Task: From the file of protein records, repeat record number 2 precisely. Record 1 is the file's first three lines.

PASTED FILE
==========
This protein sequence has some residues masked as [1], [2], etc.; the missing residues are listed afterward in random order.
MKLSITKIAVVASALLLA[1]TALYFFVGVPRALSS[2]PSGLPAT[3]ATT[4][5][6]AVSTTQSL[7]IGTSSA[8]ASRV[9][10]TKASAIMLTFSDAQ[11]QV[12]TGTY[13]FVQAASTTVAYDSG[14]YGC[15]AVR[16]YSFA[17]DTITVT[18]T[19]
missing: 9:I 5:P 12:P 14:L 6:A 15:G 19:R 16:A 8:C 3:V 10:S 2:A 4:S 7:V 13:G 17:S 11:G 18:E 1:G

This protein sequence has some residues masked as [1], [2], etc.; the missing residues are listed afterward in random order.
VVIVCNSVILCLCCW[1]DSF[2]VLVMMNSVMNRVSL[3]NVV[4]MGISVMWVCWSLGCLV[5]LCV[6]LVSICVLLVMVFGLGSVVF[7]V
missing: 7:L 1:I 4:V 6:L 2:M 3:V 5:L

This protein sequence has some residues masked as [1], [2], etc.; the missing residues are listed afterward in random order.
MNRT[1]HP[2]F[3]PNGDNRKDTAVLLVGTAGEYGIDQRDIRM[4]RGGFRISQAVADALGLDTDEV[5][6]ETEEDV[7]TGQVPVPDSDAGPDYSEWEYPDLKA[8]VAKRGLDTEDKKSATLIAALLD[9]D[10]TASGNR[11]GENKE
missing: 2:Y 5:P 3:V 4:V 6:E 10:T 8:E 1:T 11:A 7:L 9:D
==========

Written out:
This protein sequence has some residues masked as [1], [2], etc.; the missing residues are listed afterward in random order.
VVIVCNSVILCLCCW[1]DSF[2]VLVMMNSVMNRVSL[3]NVV[4]MGISVMWVCWSLGCLV[5]LCV[6]LVSICVLLVMVFGLGSVVF[7]V
missing: 7:L 1:I 4:V 6:L 2:M 3:V 5:L